Keywords: Stunting; Under Five Children; Factors; Shey Bench District; Ethiopia;
Background
The term malnutrition generally refers both to under nutrition and over nutrition, but in this situation we use the term to refer solely to a deficiency of nutrition. Many factors can cause malnutrition, most of which relate to poor diet or severe and repeated infections, particularly in underprivileged populations. Inadequate diet and disease, in turn, are closely linked to the general standard of living, the environmental conditions, and whether a population is able to meet its basic needs such as food, housing and health care [1, 2].
Malnutrition among the under-5 years is a leading factor underlying child mortality in Sub-Saharan Africa, and contributes to 2.2 million deaths and the overall status of health and health care practices of all disability adjusted-life-years lost worldwide for children under five years old [2, 3].

Malnutrition continues to be a major public health problem in developing countries. It is the most important risk factor for the burden of many diseases [4-6]. In Ethiopia, child malnutrition rate is one of the most serious public health problem and the highest in the world. High malnutrition rates in the country pose a significant obstacle to achieving better child health outcomes [7-9].

Nutritional Stunting, which is height for age below that expected on the basis of International growth reference, is a very serious type of malnutrition in that it develops slowly through time before it is evident. The high prevalence of stunting among the children reflects inadequate health services, poor water and sanitation, poor maternal and child care practices and insufficient access to food .This is caused by poor health service delivery at village level and subsequent health system levels. Nutritional status is the result of complex interactions between food consumption and the overall status of health and health care practices [10, 11],Numerous socioeconomic and cultural factors influence patterns of feeding children and nutritional status of women and children. The period from birth to age two is especially important for optimal growth, health, and development. Unfortunately, this period is often marked by micronutrient deficiencies that interfere with optimal health, growth and development [12, 13].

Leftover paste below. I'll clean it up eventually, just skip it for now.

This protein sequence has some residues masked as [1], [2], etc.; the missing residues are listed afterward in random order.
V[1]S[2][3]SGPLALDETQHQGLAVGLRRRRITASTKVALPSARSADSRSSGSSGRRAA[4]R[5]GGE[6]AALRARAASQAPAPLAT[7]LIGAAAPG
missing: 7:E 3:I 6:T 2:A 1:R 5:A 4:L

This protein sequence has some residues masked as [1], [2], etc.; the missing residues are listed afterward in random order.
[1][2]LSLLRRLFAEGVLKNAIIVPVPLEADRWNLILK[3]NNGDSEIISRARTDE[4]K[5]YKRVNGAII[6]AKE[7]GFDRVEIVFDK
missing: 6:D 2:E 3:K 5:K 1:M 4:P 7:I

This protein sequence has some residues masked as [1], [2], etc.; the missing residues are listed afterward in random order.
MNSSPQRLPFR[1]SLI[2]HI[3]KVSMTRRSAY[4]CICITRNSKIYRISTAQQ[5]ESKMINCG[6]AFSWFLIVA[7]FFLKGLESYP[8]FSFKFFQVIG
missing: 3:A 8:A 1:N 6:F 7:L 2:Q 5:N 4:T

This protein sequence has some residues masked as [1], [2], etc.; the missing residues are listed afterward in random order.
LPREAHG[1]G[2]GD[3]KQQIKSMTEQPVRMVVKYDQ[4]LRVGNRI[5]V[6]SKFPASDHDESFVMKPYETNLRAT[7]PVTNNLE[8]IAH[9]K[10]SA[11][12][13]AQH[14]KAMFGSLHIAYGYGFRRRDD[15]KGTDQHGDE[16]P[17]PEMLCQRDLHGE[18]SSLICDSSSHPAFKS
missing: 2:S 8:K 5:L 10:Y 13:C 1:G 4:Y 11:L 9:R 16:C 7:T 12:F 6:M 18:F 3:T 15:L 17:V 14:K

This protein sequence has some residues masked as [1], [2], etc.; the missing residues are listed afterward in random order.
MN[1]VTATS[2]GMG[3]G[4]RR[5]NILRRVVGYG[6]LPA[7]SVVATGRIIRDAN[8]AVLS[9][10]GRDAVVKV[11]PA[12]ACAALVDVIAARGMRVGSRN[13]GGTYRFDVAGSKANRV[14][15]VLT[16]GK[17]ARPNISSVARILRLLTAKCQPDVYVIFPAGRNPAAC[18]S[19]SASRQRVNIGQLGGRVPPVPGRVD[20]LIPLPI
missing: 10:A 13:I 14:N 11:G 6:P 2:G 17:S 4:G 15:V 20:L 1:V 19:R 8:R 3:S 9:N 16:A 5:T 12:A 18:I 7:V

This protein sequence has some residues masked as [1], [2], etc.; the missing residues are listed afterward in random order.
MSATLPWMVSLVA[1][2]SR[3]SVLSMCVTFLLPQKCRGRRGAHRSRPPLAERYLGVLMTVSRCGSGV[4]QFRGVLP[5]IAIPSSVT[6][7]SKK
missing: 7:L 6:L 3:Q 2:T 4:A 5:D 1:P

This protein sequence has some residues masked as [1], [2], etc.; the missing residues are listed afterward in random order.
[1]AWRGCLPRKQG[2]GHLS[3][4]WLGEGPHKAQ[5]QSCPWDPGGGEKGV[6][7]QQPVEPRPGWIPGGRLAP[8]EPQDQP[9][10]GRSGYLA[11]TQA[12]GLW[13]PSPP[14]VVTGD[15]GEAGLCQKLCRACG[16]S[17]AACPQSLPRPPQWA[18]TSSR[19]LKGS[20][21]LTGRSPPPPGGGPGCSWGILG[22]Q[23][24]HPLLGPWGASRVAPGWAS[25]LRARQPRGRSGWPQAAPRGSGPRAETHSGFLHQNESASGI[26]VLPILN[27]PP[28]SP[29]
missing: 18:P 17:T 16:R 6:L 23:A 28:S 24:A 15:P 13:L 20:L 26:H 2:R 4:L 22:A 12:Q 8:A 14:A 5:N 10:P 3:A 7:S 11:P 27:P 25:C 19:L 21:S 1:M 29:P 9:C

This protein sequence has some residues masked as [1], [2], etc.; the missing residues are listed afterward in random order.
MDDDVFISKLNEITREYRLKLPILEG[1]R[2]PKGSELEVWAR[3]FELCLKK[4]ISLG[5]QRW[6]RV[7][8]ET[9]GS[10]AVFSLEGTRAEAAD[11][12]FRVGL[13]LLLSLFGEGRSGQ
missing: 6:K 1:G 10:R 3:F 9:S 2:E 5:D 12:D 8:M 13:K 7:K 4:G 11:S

Improving overall nutritional status throughout the life cycle is crucial to maternal and child health. Women who become malnourished during pregnancy and children who fail to grow and develop normally due to malnutrition at any time during their life, including during fetal development, are at increased risk of prenatal problems, increased susceptibility to infections, slowed recovery from illness, and possibly death. Improving maternal nutrition is crucial for improving children’s health. The poor nutritional status of children and women has been a serious problem in Ethiopia for many years [14].